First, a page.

I'm interested in what makes them so alluring to picture editors. My gut reaction is that big-arse-small-chair freaks the normals out because, faced with a big bum, all they can do is identify with the chair. Golddigga isn't particularly fat, in my opinion, but it’s the intersection of implied unrepentant chavviness and single motherdom that makes the use of the image so full of hate. I appreciate it's also about how pictures get sold and used in news media, for example there is probably a pool of images available to editors, and this is based on the deals that news providers have with picture agencies.

Thoughts? Share 'em!


07 June 2012

Reflecting on the Fattylympics Anthem

I've been co-organising an event called the Fattylympics. This is a non-commercial, community-based afternoon of messing around in the park. It's fat activism and, because I'm always interested in mixing it up, it's about other stuff too, namely the 2012 Olympics, which is happening in, and destroying significant chunks of, my neighbourhood in East London.

One of the forms of fat activism that I enjoy very much is about creating a platform from which many different things can emerge in unexpected ways. The Chubsters is an example of this, it's supported workshops, filmshows and even stonemasonry. I like fat activism with which people can engage in their own ways, where people make their own meanings out of things. I think it's great to draw on people's talents and the things that they like to do, and are really good at. It helps build community and encourages people to think about fat stuff creatively in whatever way it intersects with their own lives, and pass it on to others.

The Fattylympics is also in this vein. It's a satirical Olympics, it will take place on a particular day in London, but I also see it as space from which people can make stuff in their own way, to make something bigger and more complex than I could ever have imagined or produced by myself.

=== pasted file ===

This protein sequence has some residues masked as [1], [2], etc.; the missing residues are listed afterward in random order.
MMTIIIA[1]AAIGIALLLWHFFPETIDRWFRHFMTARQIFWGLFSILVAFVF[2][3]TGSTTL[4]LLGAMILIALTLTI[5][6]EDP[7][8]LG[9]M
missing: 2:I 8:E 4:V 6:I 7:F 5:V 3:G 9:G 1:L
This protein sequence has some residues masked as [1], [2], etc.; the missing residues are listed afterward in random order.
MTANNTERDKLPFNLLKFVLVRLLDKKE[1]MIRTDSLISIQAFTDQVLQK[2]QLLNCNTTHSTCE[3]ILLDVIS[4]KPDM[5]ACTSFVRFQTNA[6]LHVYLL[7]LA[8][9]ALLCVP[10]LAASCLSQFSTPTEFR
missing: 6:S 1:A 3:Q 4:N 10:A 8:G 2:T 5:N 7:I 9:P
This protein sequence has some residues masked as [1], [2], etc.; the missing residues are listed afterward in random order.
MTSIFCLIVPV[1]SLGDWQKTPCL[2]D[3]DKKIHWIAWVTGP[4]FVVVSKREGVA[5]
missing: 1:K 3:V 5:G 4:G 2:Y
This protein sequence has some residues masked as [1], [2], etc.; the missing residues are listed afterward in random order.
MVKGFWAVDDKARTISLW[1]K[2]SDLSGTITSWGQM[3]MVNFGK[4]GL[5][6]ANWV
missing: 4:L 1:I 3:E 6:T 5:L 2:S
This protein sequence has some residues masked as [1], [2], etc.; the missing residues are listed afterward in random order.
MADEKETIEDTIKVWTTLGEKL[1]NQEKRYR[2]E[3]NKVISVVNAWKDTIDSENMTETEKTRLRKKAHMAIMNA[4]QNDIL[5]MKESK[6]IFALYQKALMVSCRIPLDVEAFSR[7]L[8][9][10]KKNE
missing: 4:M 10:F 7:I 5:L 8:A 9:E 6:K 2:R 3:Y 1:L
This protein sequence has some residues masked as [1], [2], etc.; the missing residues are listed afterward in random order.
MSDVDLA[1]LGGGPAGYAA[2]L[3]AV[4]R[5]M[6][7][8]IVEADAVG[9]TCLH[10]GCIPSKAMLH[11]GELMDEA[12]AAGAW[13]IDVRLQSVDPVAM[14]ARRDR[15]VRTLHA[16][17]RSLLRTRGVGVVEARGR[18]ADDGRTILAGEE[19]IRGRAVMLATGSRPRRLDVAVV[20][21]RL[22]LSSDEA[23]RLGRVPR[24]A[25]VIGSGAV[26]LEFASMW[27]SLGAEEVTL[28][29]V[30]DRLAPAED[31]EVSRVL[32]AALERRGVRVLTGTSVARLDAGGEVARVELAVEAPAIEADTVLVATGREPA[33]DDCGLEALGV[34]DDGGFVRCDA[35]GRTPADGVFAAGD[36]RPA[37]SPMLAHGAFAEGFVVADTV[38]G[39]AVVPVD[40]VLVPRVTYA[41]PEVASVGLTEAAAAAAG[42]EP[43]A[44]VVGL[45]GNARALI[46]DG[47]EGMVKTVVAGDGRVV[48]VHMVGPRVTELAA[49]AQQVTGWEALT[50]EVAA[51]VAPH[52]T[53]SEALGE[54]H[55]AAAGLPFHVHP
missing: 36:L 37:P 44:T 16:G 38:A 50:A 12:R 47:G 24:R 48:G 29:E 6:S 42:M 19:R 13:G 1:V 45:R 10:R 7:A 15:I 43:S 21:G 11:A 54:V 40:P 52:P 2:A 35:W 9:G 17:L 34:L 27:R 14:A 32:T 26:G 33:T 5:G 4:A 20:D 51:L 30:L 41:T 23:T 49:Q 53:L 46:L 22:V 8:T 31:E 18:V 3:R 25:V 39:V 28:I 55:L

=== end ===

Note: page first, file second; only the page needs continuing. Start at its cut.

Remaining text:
Some of this has come about by inviting people to contribute, for example. I knew that Bad Artists Becky and Corinna would make a great job of the Fattylympics mascots, and they did by coming up with the sublime Egg'n'Spoon. Other people have volunteered things, including performances and events. One person was the musician Verity Susman, of Electrelane, who also has solo projects in her own name. Verity volunteered to write the Fattylympics Anthem and this she did, using words that I wrote. I really love her music in general, so it was a great experience to make something with her.

When I imagined the Anthem I thought about something that people could sing regardless of whether or not they were actually able to come to the Fattylympics. I wanted something hopeful and warm that people could hum when they needed a bit of strength. Although the Fattylympics is a big joke in many respects, I also wanted something heartfelt on the day. The Anthem is also released under a Creative Commons licence so people are actively encouraged to share and remix it. I'm hoping that people might video themselves singing it, perhaps with a group, or that they'll remix it, and that this can add to the project's archive.